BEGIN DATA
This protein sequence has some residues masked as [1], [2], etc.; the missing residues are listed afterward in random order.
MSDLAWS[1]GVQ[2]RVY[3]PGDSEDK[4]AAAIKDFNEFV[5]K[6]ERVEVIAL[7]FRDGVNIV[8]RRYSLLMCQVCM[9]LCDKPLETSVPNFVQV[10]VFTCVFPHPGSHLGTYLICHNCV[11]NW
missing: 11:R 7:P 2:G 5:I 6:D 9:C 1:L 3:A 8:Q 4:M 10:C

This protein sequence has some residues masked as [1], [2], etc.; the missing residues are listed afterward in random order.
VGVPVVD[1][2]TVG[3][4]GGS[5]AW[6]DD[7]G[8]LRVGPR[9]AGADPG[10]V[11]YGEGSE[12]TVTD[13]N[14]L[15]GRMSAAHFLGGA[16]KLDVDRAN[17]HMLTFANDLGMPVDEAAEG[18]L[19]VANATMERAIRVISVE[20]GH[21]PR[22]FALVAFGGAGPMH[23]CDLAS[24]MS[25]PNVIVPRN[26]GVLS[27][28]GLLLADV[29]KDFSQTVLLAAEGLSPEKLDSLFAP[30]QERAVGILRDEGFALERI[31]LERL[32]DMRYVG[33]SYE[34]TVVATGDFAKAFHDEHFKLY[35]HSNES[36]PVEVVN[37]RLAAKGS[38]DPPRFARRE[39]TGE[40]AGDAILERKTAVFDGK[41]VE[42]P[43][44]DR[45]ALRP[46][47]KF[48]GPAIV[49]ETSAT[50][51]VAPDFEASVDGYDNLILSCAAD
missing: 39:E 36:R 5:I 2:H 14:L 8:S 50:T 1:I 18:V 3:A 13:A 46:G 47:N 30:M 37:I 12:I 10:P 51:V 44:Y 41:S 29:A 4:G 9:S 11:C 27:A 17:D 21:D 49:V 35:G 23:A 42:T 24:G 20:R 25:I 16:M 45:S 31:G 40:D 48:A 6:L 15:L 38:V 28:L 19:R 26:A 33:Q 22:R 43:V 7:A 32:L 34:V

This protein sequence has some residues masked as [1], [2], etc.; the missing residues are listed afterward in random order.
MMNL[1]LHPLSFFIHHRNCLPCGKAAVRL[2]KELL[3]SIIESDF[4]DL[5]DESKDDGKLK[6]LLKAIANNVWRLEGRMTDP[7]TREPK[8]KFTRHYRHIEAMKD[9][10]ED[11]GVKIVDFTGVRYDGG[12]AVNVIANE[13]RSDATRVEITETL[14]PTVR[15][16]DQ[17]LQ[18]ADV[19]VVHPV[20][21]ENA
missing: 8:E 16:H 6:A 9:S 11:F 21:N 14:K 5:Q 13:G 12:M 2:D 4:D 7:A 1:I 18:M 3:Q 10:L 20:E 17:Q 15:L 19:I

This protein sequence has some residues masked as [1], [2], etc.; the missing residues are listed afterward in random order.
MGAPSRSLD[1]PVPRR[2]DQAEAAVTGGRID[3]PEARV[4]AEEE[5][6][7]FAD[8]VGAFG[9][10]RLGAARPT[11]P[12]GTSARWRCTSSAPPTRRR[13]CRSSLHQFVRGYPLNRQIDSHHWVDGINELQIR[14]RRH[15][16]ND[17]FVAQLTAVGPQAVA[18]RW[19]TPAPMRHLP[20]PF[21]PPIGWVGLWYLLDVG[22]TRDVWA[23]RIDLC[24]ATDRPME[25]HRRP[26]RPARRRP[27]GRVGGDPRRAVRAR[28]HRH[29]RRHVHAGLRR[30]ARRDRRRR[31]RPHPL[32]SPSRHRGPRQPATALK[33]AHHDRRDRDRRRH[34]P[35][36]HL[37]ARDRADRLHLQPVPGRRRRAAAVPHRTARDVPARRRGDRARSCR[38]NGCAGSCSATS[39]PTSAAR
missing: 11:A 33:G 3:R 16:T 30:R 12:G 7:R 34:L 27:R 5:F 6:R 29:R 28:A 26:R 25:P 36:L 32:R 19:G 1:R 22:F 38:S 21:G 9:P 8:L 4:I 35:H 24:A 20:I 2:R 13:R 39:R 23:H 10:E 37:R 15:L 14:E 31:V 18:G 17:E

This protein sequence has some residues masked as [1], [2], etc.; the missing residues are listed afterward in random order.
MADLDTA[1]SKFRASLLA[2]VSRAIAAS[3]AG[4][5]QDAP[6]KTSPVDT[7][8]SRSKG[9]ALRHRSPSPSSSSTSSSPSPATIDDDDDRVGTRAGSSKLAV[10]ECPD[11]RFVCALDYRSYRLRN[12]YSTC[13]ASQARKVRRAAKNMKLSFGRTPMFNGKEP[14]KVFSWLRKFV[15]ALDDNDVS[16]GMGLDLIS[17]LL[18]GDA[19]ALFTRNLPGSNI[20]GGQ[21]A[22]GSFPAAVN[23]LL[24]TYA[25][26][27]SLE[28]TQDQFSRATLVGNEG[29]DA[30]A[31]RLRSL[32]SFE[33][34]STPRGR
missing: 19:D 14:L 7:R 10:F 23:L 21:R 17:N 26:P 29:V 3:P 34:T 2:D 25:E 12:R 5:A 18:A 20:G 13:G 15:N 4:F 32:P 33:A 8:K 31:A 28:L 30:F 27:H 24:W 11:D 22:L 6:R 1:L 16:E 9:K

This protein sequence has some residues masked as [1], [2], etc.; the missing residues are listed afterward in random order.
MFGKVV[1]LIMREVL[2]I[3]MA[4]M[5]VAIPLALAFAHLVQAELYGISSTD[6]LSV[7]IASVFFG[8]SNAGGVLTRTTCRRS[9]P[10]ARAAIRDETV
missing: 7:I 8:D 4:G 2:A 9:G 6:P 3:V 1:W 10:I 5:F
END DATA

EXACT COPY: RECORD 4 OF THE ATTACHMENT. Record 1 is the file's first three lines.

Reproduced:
This protein sequence has some residues masked as [1], [2], etc.; the missing residues are listed afterward in random order.
MGAPSRSLD[1]PVPRR[2]DQAEAAVTGGRID[3]PEARV[4]AEEE[5][6][7]FAD[8]VGAFG[9][10]RLGAARPT[11]P[12]GTSARWRCTSSAPPTRRR[13]CRSSLHQFVRGYPLNRQIDSHHWVDGINELQIR[14]RRH[15][16]ND[17]FVAQLTAVGPQAVA[18]RW[19]TPAPMRHLP[20]PF[21]PPIGWVGLWYLLDVG[22]TRDVWA[23]RIDLC[24]ATDRPME[25]HRRP[26]RPARRRP[27]GRVGGDPRRAVRAR[28]HRH[29]RRHVHAGLRR[30]ARRDRRRR[31]RPHPL[32]SPSRHRGPRQPATALK[33]AHHDRRDRDRRRH[34]P[35][36]HL[37]ARDRADRLHLQPVPGRRRRAAAVPHRTARDVPARRRGDRARSCR[38]NGCAGSCSATS[39]PTSAAR
missing: 11:A 33:G 3:R 16:T 30:R 12:G 7:R 34:L 27:R 5:F 6:R 29:R 28:A 26:R 25:P 36:L 32:R 19:G 1:R 22:F 38:S 21:G 9:P 8:L 4:I 35:H 24:A 20:I 2:R 13:R 39:R 23:H 10:E 37:R 15:L 14:E 31:V 18:G 17:E